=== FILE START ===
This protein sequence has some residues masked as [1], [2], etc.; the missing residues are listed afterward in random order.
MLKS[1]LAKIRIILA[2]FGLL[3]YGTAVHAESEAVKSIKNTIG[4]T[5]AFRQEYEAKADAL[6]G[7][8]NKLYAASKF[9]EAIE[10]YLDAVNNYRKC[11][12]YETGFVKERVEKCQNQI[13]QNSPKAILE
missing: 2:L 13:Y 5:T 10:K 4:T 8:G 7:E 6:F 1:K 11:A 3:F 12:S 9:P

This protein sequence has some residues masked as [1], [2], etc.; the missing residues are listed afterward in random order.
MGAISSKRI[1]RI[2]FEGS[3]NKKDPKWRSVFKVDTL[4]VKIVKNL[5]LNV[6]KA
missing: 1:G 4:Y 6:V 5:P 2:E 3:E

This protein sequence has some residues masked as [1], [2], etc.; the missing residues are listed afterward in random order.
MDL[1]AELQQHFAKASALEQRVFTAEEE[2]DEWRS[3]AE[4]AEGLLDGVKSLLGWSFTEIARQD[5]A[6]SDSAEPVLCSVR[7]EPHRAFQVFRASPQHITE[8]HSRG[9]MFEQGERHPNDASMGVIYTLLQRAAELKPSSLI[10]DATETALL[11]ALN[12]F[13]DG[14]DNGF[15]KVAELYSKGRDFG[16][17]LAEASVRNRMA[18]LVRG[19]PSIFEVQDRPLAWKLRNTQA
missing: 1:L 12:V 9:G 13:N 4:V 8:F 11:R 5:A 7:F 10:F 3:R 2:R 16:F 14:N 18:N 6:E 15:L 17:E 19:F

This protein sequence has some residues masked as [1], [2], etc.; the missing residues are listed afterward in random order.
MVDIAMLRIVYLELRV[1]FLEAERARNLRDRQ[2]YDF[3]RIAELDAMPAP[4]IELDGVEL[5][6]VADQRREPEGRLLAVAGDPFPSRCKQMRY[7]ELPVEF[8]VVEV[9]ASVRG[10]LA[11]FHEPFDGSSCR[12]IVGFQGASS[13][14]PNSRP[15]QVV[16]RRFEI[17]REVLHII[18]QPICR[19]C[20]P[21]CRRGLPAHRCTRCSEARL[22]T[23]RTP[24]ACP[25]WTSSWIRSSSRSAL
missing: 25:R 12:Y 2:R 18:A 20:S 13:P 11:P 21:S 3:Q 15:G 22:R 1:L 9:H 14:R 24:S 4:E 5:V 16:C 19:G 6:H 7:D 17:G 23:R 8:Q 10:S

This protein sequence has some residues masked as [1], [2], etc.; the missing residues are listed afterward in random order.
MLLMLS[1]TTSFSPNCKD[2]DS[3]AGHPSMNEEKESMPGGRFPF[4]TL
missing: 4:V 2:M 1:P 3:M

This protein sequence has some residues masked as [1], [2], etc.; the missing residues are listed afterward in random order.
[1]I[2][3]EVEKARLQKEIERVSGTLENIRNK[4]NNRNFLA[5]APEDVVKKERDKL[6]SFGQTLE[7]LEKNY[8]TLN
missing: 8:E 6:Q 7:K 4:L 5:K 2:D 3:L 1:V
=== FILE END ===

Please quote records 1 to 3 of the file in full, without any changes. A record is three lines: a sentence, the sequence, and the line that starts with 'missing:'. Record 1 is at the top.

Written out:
This protein sequence has some residues masked as [1], [2], etc.; the missing residues are listed afterward in random order.
MLKS[1]LAKIRIILA[2]FGLL[3]YGTAVHAESEAVKSIKNTIG[4]T[5]AFRQEYEAKADAL[6]G[7][8]NKLYAASKF[9]EAIE[10]YLDAVNNYRKC[11][12]YETGFVKERVEKCQNQI[13]QNSPKAILE
missing: 2:L 13:Y 5:T 10:K 4:T 8:G 7:E 6:F 1:K 11:A 3:F 12:S 9:P

This protein sequence has some residues masked as [1], [2], etc.; the missing residues are listed afterward in random order.
MGAISSKRI[1]RI[2]FEGS[3]NKKDPKWRSVFKVDTL[4]VKIVKNL[5]LNV[6]KA
missing: 1:G 4:Y 6:V 5:P 2:E 3:E

This protein sequence has some residues masked as [1], [2], etc.; the missing residues are listed afterward in random order.
MDL[1]AELQQHFAKASALEQRVFTAEEE[2]DEWRS[3]AE[4]AEGLLDGVKSLLGWSFTEIARQD[5]A[6]SDSAEPVLCSVR[7]EPHRAFQVFRASPQHITE[8]HSRG[9]MFEQGERHPNDASMGVIYTLLQRAAELKPSSLI[10]DATETALL[11]ALN[12]F[13]DG[14]DNGF[15]KVAELYSKGRDFG[16][17]LAEASVRNRMA[18]LVRG[19]PSIFEVQDRPLAWKLRNTQA
missing: 1:L 12:V 9:G 13:N 4:V 8:F 11:R 5:A 7:F 10:F 3:R 2:R 16:F 14:N 18:N 6:E 15:L 17:E 19:F